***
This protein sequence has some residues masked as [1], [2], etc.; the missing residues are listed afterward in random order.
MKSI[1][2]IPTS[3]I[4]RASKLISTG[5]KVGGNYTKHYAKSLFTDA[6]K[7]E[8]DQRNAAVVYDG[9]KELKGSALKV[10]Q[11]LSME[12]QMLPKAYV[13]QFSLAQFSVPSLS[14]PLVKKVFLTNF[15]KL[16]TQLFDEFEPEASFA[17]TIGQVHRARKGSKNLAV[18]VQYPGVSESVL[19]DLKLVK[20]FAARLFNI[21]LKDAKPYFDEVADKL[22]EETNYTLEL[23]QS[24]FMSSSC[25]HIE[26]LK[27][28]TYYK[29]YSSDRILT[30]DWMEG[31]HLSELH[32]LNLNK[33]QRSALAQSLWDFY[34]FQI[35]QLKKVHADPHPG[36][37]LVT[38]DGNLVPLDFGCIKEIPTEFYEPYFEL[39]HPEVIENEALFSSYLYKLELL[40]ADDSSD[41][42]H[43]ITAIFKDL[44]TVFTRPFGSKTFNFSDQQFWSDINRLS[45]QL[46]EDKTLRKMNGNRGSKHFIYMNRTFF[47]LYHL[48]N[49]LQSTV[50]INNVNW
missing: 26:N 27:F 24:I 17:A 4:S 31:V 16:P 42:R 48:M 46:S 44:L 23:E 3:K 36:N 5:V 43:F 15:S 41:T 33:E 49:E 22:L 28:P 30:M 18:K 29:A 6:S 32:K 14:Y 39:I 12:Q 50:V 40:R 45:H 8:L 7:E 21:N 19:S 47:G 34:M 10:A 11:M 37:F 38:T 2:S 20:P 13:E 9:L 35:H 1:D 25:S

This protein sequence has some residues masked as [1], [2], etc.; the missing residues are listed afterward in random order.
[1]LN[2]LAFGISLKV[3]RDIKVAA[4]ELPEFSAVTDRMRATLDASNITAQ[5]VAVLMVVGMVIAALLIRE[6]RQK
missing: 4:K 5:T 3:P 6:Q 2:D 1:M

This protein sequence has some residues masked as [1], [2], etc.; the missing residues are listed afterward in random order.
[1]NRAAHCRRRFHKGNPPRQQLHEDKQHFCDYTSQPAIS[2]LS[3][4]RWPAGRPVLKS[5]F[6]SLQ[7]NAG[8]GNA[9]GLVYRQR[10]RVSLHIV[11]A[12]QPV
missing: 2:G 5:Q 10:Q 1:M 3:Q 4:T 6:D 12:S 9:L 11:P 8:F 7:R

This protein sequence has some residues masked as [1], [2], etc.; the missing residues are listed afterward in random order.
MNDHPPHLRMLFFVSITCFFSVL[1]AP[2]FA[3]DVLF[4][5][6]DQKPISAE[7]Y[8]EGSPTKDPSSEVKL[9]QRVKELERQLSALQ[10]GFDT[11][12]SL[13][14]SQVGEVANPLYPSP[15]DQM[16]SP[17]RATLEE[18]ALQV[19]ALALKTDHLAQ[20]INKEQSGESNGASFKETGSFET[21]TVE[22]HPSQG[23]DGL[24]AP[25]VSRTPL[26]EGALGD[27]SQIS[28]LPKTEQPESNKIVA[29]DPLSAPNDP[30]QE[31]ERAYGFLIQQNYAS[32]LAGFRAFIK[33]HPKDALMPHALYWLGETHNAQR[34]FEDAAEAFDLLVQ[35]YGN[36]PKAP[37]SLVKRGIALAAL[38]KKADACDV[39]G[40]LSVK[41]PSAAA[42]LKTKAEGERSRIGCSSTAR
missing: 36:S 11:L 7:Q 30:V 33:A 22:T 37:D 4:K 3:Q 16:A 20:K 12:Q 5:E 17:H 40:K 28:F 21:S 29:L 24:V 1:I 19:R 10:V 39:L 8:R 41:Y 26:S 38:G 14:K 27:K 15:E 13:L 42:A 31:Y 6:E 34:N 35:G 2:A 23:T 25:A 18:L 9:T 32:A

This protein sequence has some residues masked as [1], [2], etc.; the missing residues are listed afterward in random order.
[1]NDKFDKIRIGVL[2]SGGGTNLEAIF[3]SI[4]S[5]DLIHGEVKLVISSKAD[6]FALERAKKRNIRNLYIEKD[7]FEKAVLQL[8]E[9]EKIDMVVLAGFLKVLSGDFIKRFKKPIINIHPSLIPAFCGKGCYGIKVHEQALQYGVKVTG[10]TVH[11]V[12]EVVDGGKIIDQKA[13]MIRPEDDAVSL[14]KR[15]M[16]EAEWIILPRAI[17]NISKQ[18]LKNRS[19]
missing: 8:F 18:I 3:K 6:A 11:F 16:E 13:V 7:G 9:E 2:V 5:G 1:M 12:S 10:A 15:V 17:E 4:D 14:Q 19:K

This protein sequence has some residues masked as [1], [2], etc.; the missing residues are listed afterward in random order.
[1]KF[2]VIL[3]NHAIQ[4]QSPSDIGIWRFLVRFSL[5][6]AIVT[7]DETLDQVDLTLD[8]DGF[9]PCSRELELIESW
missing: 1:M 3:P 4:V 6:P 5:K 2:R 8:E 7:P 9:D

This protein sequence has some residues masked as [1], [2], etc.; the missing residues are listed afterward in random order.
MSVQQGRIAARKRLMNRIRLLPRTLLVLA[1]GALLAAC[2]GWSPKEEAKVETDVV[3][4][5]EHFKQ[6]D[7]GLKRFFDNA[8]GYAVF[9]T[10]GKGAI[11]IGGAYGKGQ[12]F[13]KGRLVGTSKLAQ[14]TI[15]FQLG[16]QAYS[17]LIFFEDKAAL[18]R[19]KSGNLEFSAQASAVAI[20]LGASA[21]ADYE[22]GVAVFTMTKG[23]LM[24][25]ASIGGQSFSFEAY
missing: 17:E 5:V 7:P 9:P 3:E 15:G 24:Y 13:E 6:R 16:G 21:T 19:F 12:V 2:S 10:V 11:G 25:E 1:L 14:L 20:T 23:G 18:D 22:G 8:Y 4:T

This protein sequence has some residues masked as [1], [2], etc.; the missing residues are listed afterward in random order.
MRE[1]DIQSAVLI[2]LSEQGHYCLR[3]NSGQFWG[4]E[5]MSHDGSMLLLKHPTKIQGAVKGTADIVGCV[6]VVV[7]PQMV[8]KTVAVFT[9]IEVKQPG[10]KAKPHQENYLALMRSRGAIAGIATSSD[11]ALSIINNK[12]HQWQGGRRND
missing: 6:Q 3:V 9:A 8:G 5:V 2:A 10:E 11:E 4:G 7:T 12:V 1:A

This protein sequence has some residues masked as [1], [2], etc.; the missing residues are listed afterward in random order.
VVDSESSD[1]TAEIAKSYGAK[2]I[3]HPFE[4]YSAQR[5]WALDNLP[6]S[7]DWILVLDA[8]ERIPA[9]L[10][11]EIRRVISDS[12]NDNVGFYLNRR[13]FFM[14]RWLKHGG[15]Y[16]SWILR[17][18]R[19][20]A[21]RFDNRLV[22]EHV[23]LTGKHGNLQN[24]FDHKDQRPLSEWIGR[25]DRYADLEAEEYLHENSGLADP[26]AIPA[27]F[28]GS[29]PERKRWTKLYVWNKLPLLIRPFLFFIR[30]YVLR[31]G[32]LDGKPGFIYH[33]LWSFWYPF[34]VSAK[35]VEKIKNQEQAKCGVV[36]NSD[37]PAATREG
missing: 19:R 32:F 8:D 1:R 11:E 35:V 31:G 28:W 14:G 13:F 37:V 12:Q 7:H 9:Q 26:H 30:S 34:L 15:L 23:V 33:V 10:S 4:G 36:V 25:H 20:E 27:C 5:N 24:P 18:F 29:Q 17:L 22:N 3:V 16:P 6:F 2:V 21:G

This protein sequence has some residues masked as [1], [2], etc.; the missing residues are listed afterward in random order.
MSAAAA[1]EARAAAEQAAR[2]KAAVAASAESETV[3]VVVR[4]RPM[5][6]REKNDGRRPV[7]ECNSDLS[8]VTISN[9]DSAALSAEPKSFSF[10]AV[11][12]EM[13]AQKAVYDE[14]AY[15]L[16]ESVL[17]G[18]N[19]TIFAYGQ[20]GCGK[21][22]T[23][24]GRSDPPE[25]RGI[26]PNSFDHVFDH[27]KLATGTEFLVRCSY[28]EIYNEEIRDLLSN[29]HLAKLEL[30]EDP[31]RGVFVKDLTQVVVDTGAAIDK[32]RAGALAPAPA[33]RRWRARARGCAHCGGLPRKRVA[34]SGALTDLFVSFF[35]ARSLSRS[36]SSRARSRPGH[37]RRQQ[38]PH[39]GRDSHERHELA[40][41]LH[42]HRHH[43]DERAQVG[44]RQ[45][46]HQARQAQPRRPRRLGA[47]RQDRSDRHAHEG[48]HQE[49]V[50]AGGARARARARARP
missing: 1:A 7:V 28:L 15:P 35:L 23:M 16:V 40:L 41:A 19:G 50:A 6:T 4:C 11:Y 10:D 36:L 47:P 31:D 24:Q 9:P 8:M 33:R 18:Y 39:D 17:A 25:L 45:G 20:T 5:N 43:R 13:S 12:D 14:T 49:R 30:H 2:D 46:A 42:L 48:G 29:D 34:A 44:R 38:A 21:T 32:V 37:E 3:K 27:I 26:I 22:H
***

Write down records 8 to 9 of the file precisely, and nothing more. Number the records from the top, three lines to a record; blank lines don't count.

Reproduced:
This protein sequence has some residues masked as [1], [2], etc.; the missing residues are listed afterward in random order.
MRE[1]DIQSAVLI[2]LSEQGHYCLR[3]NSGQFWG[4]E[5]MSHDGSMLLLKHPTKIQGAVKGTADIVGCV[6]VVV[7]PQMV[8]KTVAVFT[9]IEVKQPG[10]KAKPHQENYLALMRSRGAIAGIATSSD[11]ALSIINNK[12]HQWQGGRRND
missing: 6:Q 3:V 9:A 8:G 5:V 2:A 10:E 11:E 4:G 7:T 12:V 1:A

This protein sequence has some residues masked as [1], [2], etc.; the missing residues are listed afterward in random order.
VVDSESSD[1]TAEIAKSYGAK[2]I[3]HPFE[4]YSAQR[5]WALDNLP[6]S[7]DWILVLDA[8]ERIPA[9]L[10][11]EIRRVISDS[12]NDNVGFYLNRR[13]FFM[14]RWLKHGG[15]Y[16]SWILR[17][18]R[19][20]A[21]RFDNRLV[22]EHV[23]LTGKHGNLQN[24]FDHKDQRPLSEWIGR[25]DRYADLEAEEYLHENSGLADP[26]AIPA[27]F[28]GS[29]PERKRWTKLYVWNKLPLLIRPFLFFIR[30]YVLR[31]G[32]LDGKPGFIYH[33]LWSFWYPF[34]VSAK[35]VEKIKNQEQAKCGVV[36]NSD[37]PAATREG
missing: 19:R 32:F 8:D 1:R 11:E 35:V 31:G 28:W 14:G 13:F 37:V 12:Q 7:H 9:Q 26:H 30:S 34:L 15:L 23:V 33:V 10:S 4:G 36:V 25:H 20:E 27:C 5:N 24:P 18:F 29:Q 17:L 22:N 3:V 16:P 6:F 2:V 21:G